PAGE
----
Wednesday, December 14, 2016

Follow the cotton!

I was quite exited on my last field trip to Burkina Faso to see for the first time in my life cotton growing in the field. We were visiting during the harvesting season, so suddenly one sees white mountains of cotton appear in the landscape.

the mountains of cotton
I was pretty astonished to learn that it was all rainfed, that it is an integral part of crop rotation in the area. Whereas farmers in the West of Bobo-Dialassou are well organized and have an organized supply chain to the cotton companies, around Bama this is not the case. This means that only farmers that are big enough to attract a cotton company to come and pick will produce cotton.

A cotton flower before harvest

Cotton is grown for its white fiber that we use to produce cloth. Yet, the flower also has seed that can be used to produce oil. When the oil is refined it is good for human consumption. The cotton seed cake is the waste resulting from oil production. It has high fat and is therefore a very good feed for livestock.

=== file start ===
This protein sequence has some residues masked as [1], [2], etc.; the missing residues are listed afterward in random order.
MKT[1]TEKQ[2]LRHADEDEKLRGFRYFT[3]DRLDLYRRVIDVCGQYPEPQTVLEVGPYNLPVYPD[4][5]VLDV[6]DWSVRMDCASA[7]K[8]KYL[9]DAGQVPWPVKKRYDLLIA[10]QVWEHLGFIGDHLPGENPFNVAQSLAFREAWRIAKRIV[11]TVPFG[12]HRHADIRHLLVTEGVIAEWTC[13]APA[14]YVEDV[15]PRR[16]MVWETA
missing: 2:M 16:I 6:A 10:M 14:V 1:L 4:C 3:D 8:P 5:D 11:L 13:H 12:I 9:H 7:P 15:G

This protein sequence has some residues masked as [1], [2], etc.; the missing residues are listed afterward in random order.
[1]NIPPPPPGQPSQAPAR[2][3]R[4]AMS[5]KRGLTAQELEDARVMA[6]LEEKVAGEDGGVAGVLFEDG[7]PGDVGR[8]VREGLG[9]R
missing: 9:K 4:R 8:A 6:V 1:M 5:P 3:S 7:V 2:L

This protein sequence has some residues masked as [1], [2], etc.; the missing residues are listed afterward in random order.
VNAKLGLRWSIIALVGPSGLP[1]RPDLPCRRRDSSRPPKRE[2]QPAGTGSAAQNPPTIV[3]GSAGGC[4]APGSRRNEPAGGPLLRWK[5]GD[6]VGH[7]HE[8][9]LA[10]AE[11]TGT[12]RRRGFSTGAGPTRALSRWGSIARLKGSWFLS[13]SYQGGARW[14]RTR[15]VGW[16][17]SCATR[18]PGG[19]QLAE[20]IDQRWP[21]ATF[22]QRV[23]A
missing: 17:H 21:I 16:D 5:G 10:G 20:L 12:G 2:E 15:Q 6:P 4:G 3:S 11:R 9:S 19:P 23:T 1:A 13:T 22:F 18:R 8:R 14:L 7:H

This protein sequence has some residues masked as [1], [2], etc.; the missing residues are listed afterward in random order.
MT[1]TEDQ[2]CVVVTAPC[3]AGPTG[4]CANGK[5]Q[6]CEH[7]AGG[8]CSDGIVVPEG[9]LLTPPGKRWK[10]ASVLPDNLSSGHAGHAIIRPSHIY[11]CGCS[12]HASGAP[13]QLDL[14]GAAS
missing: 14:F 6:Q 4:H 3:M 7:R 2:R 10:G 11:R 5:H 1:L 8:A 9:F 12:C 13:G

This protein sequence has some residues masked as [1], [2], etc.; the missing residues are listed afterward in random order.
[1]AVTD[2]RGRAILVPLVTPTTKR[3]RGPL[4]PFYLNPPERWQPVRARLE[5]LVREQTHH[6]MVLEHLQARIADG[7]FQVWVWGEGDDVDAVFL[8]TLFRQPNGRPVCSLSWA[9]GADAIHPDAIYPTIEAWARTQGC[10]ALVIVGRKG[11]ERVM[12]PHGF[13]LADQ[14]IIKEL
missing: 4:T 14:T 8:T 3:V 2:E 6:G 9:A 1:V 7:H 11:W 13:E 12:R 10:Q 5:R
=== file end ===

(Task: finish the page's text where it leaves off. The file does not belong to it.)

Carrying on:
An open cotton flower with the seed in the middle
We visited Madame Kagone, the wife of a doctor who produced oil is an artisanal way her whole life. But when we met her, we discovered that she was building a quite big cotton seed oil production plant. We never discovered how it was really funded, but we were told that the goverment was becoming very restrictive and would check that the oil production for human consumption comply all the refining steps that makes oil edible for humans. So there was a clear move from artisanal production towards middle sized plant.
the refinery part of the oil production plant
So we visited such a plant, which still was under construction. We discovered that the cotton seed were bough from the state company that processes the cotton fiber. Oil and cotton seed cake are two separate products and is sold to re-sellers, and so we lost the trace on whether the cotton seed cake remained local or not.

Madame Kagone on the right with her friend who is also building an oil processing plant
We left, impressed that these type of businesses are run by women...

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